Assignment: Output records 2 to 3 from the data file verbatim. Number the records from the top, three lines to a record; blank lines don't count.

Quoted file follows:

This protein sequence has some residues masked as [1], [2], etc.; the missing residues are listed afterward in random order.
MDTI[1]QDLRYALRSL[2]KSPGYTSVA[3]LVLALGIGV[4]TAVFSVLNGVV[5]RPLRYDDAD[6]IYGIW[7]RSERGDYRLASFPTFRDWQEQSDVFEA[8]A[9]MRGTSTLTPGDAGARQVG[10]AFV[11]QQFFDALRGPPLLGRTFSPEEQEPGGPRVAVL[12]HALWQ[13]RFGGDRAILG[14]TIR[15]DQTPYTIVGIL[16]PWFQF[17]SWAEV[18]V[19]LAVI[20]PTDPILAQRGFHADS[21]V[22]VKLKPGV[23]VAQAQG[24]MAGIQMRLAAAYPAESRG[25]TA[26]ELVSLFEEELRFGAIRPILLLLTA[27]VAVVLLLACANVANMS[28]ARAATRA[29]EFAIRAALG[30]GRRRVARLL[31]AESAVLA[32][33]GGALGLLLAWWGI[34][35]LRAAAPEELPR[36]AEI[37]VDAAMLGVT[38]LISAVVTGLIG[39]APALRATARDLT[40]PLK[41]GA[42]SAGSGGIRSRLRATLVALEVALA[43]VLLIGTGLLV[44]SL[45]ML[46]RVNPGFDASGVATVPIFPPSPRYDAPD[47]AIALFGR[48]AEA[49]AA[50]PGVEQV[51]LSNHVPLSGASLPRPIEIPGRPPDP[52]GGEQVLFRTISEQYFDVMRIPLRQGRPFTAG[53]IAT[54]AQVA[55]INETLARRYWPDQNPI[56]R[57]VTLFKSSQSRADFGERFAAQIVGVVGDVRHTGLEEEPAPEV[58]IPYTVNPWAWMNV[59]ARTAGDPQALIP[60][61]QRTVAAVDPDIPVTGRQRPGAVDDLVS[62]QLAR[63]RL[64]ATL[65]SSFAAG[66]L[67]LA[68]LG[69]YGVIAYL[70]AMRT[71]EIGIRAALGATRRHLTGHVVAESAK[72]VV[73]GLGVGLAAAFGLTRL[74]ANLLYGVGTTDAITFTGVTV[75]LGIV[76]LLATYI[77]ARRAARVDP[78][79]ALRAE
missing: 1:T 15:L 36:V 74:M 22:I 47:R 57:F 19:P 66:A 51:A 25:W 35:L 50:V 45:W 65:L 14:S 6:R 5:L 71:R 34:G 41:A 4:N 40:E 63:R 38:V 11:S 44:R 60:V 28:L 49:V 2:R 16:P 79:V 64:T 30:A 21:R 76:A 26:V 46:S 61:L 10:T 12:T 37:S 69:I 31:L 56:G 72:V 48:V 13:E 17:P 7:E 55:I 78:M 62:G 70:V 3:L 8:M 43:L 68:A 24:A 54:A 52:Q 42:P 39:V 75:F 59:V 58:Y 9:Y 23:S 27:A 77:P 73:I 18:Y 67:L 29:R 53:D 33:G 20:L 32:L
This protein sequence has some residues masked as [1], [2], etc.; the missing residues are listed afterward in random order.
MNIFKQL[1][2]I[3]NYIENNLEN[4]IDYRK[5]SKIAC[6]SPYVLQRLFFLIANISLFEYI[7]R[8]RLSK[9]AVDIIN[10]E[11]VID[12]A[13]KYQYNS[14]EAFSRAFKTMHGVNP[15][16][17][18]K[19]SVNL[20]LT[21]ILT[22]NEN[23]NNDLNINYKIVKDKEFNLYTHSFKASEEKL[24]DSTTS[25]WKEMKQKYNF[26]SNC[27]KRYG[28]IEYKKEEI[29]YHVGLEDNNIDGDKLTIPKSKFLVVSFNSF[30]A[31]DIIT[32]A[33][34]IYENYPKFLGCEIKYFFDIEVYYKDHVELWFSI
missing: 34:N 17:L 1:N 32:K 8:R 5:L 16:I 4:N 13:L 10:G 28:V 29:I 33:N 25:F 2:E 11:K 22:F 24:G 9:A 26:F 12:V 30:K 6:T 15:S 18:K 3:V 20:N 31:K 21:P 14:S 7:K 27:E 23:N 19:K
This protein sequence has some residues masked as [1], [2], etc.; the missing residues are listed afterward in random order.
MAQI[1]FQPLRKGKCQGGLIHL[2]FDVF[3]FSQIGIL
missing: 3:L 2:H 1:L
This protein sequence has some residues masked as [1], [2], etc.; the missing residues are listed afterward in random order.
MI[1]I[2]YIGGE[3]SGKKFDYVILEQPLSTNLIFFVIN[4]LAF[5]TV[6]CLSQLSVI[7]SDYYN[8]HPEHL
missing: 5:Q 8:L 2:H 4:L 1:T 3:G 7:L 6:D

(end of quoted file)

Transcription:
This protein sequence has some residues masked as [1], [2], etc.; the missing residues are listed afterward in random order.
MNIFKQL[1][2]I[3]NYIENNLEN[4]IDYRK[5]SKIAC[6]SPYVLQRLFFLIANISLFEYI[7]R[8]RLSK[9]AVDIIN[10]E[11]VID[12]A[13]KYQYNS[14]EAFSRAFKTMHGVNP[15][16][17][18]K[19]SVNL[20]LT[21]ILT[22]NEN[23]NNDLNINYKIVKDKEFNLYTHSFKASEEKL[24]DSTTS[25]WKEMKQKYNF[26]SNC[27]KRYG[28]IEYKKEEI[29]YHVGLEDNNIDGDKLTIPKSKFLVVSFNSF[30]A[31]DIIT[32]A[33][34]IYENYPKFLGCEIKYFFDIEVYYKDHVELWFSI
missing: 34:N 17:L 1:N 32:K 8:R 5:L 16:I 4:N 13:L 10:G 28:V 29:I 33:N 25:F 2:E 11:K 22:F 24:G 9:A 26:F 12:V 30:K 6:T 15:S 18:K 3:V 20:N 31:K 21:P 14:S 7:K 27:E 23:N 19:K
This protein sequence has some residues masked as [1], [2], etc.; the missing residues are listed afterward in random order.
MAQI[1]FQPLRKGKCQGGLIHL[2]FDVF[3]FSQIGIL
missing: 3:L 2:H 1:L